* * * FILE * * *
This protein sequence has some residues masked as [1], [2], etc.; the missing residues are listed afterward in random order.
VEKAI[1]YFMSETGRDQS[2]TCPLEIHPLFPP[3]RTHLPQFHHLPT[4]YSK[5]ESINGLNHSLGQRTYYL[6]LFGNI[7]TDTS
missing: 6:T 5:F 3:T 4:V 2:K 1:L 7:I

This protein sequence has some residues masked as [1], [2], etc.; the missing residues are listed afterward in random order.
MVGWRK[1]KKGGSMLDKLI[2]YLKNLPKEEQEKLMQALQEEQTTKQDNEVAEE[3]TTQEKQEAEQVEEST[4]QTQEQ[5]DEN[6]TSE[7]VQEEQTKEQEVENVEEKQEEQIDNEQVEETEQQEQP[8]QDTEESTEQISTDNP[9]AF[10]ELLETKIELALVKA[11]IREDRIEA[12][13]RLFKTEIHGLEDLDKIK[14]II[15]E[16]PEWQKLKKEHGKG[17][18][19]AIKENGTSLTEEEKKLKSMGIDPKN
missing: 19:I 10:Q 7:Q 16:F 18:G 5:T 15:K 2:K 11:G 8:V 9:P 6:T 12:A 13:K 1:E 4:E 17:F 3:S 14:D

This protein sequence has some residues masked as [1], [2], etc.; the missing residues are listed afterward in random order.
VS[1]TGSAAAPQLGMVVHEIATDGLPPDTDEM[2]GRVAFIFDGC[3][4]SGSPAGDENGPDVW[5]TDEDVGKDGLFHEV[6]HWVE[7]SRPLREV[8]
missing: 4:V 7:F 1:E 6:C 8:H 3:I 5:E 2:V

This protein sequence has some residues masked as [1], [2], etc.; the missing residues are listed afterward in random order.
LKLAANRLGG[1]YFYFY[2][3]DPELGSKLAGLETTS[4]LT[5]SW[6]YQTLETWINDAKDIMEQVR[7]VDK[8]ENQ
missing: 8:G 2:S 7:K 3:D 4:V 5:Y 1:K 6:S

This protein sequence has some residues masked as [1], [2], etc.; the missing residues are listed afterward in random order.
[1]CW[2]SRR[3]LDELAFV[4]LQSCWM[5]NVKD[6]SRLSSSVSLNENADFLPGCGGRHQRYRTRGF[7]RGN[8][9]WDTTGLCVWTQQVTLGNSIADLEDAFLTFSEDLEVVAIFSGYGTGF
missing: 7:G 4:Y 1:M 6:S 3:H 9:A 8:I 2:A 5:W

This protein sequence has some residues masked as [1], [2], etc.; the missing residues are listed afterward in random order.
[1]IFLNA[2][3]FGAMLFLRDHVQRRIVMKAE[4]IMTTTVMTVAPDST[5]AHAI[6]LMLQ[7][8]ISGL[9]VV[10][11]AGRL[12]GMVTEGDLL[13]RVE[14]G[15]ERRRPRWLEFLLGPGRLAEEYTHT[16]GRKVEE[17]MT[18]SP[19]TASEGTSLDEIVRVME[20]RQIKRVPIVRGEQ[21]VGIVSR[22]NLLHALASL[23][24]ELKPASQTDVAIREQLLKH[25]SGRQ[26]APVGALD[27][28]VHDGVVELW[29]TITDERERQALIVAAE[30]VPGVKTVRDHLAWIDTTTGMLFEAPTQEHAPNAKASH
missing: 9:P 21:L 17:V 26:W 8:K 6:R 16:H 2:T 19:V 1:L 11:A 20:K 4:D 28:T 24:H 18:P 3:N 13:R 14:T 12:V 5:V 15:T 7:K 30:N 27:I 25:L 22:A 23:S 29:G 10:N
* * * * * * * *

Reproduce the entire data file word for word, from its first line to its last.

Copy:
This protein sequence has some residues masked as [1], [2], etc.; the missing residues are listed afterward in random order.
VEKAI[1]YFMSETGRDQS[2]TCPLEIHPLFPP[3]RTHLPQFHHLPT[4]YSK[5]ESINGLNHSLGQRTYYL[6]LFGNI[7]TDTS
missing: 6:T 5:F 3:T 4:V 2:K 1:L 7:I

This protein sequence has some residues masked as [1], [2], etc.; the missing residues are listed afterward in random order.
MVGWRK[1]KKGGSMLDKLI[2]YLKNLPKEEQEKLMQALQEEQTTKQDNEVAEE[3]TTQEKQEAEQVEEST[4]QTQEQ[5]DEN[6]TSE[7]VQEEQTKEQEVENVEEKQEEQIDNEQVEETEQQEQP[8]QDTEESTEQISTDNP[9]AF[10]ELLETKIELALVKA[11]IREDRIEA[12][13]RLFKTEIHGLEDLDKIK[14]II[15]E[16]PEWQKLKKEHGKG[17][18][19]AIKENGTSLTEEEKKLKSMGIDPKN
missing: 19:I 10:Q 7:Q 16:F 18:G 5:T 15:K 2:K 11:G 8:V 9:P 6:T 12:A 13:K 1:E 4:E 17:F 3:S 14:D

This protein sequence has some residues masked as [1], [2], etc.; the missing residues are listed afterward in random order.
VS[1]TGSAAAPQLGMVVHEIATDGLPPDTDEM[2]GRVAFIFDGC[3][4]SGSPAGDENGPDVW[5]TDEDVGKDGLFHEV[6]HWVE[7]SRPLREV[8]
missing: 4:V 7:F 1:E 6:C 8:H 3:I 5:E 2:V

This protein sequence has some residues masked as [1], [2], etc.; the missing residues are listed afterward in random order.
LKLAANRLGG[1]YFYFY[2][3]DPELGSKLAGLETTS[4]LT[5]SW[6]YQTLETWINDAKDIMEQVR[7]VDK[8]ENQ
missing: 8:G 2:S 7:K 3:D 4:V 5:Y 1:K 6:S

This protein sequence has some residues masked as [1], [2], etc.; the missing residues are listed afterward in random order.
[1]CW[2]SRR[3]LDELAFV[4]LQSCWM[5]NVKD[6]SRLSSSVSLNENADFLPGCGGRHQRYRTRGF[7]RGN[8][9]WDTTGLCVWTQQVTLGNSIADLEDAFLTFSEDLEVVAIFSGYGTGF
missing: 7:G 4:Y 1:M 6:S 3:H 9:A 8:I 2:A 5:W

This protein sequence has some residues masked as [1], [2], etc.; the missing residues are listed afterward in random order.
[1]IFLNA[2][3]FGAMLFLRDHVQRRIVMKAE[4]IMTTTVMTVAPDST[5]AHAI[6]LMLQ[7][8]ISGL[9]VV[10][11]AGRL[12]GMVTEGDLL[13]RVE[14]G[15]ERRRPRWLEFLLGPGRLAEEYTHT[16]GRKVEE[17]MT[18]SP[19]TASEGTSLDEIVRVME[20]RQIKRVPIVRGEQ[21]VGIVSR[22]NLLHALASL[23][24]ELKPASQTDVAIREQLLKH[25]SGRQ[26]APVGALD[27][28]VHDGVVELW[29]TITDERERQALIVAAE[30]VPGVKTVRDHLAWIDTTTGMLFEAPTQEHAPNAKASH
missing: 9:P 21:L 17:V 26:W 8:K 6:R 16:H 2:T 19:V 1:L 11:A 20:K 4:D 28:T 24:H 18:P 3:N 13:R 14:T 12:V 5:V 15:T 7:K 30:N 27:I 25:L 22:A 23:S 29:G 10:N